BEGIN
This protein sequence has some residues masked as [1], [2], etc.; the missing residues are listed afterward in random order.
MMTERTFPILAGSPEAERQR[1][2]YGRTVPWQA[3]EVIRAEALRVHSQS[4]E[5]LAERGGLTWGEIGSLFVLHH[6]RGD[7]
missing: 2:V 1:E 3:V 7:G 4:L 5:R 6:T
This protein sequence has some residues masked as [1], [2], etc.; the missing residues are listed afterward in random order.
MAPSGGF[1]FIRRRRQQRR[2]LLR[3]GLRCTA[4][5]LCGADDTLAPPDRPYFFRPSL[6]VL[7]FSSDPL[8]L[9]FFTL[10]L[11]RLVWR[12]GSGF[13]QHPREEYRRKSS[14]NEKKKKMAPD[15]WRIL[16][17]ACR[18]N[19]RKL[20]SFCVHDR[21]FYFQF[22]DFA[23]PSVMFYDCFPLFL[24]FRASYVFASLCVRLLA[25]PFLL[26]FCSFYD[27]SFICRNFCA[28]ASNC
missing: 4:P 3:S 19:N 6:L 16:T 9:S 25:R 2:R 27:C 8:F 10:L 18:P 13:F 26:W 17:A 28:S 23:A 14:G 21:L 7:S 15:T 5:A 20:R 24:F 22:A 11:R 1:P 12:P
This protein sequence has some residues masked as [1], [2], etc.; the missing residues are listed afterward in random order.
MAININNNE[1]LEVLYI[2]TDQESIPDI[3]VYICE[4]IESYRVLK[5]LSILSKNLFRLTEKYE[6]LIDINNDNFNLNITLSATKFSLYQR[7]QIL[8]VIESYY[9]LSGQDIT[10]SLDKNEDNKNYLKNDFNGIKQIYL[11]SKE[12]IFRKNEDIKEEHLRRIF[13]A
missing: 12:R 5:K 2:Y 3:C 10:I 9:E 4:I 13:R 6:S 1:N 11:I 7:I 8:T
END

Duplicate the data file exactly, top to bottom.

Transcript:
This protein sequence has some residues masked as [1], [2], etc.; the missing residues are listed afterward in random order.
MMTERTFPILAGSPEAERQR[1][2]YGRTVPWQA[3]EVIRAEALRVHSQS[4]E[5]LAERGGLTWGEIGSLFVLHH[6]RGD[7]
missing: 2:V 1:E 3:V 7:G 4:L 5:R 6:T
This protein sequence has some residues masked as [1], [2], etc.; the missing residues are listed afterward in random order.
MAPSGGF[1]FIRRRRQQRR[2]LLR[3]GLRCTA[4][5]LCGADDTLAPPDRPYFFRPSL[6]VL[7]FSSDPL[8]L[9]FFTL[10]L[11]RLVWR[12]GSGF[13]QHPREEYRRKSS[14]NEKKKKMAPD[15]WRIL[16][17]ACR[18]N[19]RKL[20]SFCVHDR[21]FYFQF[22]DFA[23]PSVMFYDCFPLFL[24]FRASYVFASLCVRLLA[25]PFLL[26]FCSFYD[27]SFICRNFCA[28]ASNC
missing: 4:P 3:S 19:N 6:L 16:T 9:S 25:R 2:R 27:C 8:F 10:L 18:P 13:F 26:W 17:A 28:S 23:A 14:G 21:L 7:S 15:T 5:A 20:R 24:F 22:A 11:R 1:P 12:P
This protein sequence has some residues masked as [1], [2], etc.; the missing residues are listed afterward in random order.
MAININNNE[1]LEVLYI[2]TDQESIPDI[3]VYICE[4]IESYRVLK[5]LSILSKNLFRLTEKYE[6]LIDINNDNFNLNITLSATKFSLYQR[7]QIL[8]VIESYY[9]LSGQDIT[10]SLDKNEDNKNYLKNDFNGIKQIYL[11]SKE[12]IFRKNEDIKEEHLRRIF[13]A
missing: 12:R 5:K 2:Y 3:C 10:I 9:E 4:I 13:R 6:S 1:N 11:I 7:I 8:T